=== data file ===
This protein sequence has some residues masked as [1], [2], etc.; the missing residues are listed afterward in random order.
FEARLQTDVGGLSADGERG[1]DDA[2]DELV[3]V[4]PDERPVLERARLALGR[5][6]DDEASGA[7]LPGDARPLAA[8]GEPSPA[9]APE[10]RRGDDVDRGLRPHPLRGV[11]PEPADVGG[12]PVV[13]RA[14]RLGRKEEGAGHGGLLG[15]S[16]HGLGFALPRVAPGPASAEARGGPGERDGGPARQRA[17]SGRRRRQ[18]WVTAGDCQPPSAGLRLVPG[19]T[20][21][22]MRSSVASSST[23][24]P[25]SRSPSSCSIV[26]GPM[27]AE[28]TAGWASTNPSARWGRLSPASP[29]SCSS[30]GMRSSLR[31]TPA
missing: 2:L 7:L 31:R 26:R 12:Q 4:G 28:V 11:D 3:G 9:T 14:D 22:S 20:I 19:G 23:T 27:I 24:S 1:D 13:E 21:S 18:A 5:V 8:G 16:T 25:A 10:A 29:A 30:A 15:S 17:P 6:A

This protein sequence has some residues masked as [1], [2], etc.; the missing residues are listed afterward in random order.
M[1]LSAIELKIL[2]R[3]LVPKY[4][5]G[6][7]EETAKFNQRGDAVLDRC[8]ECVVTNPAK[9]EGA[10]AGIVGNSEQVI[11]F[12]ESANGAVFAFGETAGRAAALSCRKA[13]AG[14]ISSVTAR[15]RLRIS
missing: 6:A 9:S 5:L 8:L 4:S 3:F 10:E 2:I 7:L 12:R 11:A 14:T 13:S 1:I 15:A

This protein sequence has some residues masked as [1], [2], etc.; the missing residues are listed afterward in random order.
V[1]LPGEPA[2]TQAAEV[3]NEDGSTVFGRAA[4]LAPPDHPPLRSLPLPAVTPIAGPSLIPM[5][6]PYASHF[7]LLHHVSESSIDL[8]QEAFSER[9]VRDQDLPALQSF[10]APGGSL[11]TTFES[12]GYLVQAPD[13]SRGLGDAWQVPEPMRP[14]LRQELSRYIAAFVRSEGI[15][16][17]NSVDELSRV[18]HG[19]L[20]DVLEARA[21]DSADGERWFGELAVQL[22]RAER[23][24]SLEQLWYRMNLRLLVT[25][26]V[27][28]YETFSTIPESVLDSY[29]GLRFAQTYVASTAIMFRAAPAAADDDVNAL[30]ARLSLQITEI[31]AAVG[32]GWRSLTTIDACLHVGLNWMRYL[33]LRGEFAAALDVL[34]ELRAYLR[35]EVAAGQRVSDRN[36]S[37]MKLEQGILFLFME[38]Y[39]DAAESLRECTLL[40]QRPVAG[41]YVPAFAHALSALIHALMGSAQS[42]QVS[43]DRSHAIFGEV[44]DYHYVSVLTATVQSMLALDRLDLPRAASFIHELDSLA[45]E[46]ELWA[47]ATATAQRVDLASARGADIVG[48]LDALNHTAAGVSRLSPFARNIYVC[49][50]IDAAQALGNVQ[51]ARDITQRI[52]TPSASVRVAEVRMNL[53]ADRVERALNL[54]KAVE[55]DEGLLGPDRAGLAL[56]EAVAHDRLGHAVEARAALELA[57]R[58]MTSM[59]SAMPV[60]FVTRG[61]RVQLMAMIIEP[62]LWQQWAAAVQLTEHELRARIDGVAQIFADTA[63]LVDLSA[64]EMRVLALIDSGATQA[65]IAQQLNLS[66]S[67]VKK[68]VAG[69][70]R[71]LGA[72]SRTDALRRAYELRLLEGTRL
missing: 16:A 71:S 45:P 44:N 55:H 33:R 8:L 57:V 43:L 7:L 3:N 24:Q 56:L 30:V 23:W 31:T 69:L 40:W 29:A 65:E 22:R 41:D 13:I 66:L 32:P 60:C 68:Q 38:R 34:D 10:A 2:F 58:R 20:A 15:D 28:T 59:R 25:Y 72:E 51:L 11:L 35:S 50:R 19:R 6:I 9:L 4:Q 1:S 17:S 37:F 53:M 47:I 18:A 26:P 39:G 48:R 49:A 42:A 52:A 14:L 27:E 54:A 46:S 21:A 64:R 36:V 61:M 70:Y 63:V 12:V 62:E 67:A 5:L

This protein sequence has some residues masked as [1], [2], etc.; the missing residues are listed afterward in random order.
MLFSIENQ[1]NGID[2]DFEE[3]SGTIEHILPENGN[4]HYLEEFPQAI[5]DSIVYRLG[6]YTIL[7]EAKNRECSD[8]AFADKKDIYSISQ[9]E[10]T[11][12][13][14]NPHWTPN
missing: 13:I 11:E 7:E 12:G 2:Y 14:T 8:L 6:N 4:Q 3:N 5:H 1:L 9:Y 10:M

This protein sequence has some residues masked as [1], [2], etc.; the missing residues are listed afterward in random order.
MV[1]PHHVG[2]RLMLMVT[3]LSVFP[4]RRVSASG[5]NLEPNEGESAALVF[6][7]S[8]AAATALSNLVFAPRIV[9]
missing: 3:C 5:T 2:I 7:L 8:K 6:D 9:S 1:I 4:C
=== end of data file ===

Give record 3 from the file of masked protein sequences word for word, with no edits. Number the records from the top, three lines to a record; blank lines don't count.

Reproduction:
This protein sequence has some residues masked as [1], [2], etc.; the missing residues are listed afterward in random order.
V[1]LPGEPA[2]TQAAEV[3]NEDGSTVFGRAA[4]LAPPDHPPLRSLPLPAVTPIAGPSLIPM[5][6]PYASHF[7]LLHHVSESSIDL[8]QEAFSER[9]VRDQDLPALQSF[10]APGGSL[11]TTFES[12]GYLVQAPD[13]SRGLGDAWQVPEPMRP[14]LRQELSRYIAAFVRSEGI[15][16][17]NSVDELSRV[18]HG[19]L[20]DVLEARA[21]DSADGERWFGELAVQL[22]RAER[23][24]SLEQLWYRMNLRLLVT[25][26]V[27][28]YETFSTIPESVLDSY[29]GLRFAQTYVASTAIMFRAAPAAADDDVNAL[30]ARLSLQITEI[31]AAVG[32]GWRSLTTIDACLHVGLNWMRYL[33]LRGEFAAALDVL[34]ELRAYLR[35]EVAAGQRVSDRN[36]S[37]MKLEQGILFLFME[38]Y[39]DAAESLRECTLL[40]QRPVAG[41]YVPAFAHALSALIHALMGSAQS[42]QVS[43]DRSHAIFGEV[44]DYHYVSVLTATVQSMLALDRLDLPRAASFIHELDSLA[45]E[46]ELWA[47]ATATAQRVDLASARGADIVG[48]LDALNHTAAGVSRLSPFARNIYVC[49][50]IDAAQALGNVQ[51]ARDITQRI[52]TPSASVRVAEVRMNL[53]ADRVERALNL[54]KAVE[55]DEGLLGPDRAGLAL[56]EAVAHDRLGHAVEARAALELA[57]R[58]MTSM[59]SAMPV[60]FVTRG[61]RVQLMAMIIEP[62]LWQQWAAAVQLTEHELRARIDGVAQIFADTA[63]LVDLSA[64]EMRVLALIDSGATQA[65]IAQQLNLS[66]S[67]VKK[68]VAG[69][70]R[71]LGA[72]SRTDALRRAYELRLLEGTRL
missing: 16:A 71:S 45:P 44:N 55:H 33:R 8:L 57:V 43:L 7:L 3:N 24:Q 56:L 30:V 23:W 31:T 69:L 40:W 29:A 65:E 22:R 41:D 13:I 66:L 32:P 60:C 68:Q 38:R 34:D 10:A 2:F 58:R 20:A 15:D 28:T 59:R 25:Y 72:E 51:L 11:L 35:S 50:R 19:R 6:I 9:L 4:Q 1:S 17:S 37:F 53:M 47:I 18:A 26:P 39:G 48:R 49:A 42:A 52:A 14:L 27:E 54:A 46:S 21:A 64:R 36:V 61:M 70:Y 63:V 12:V 62:E 67:A 5:L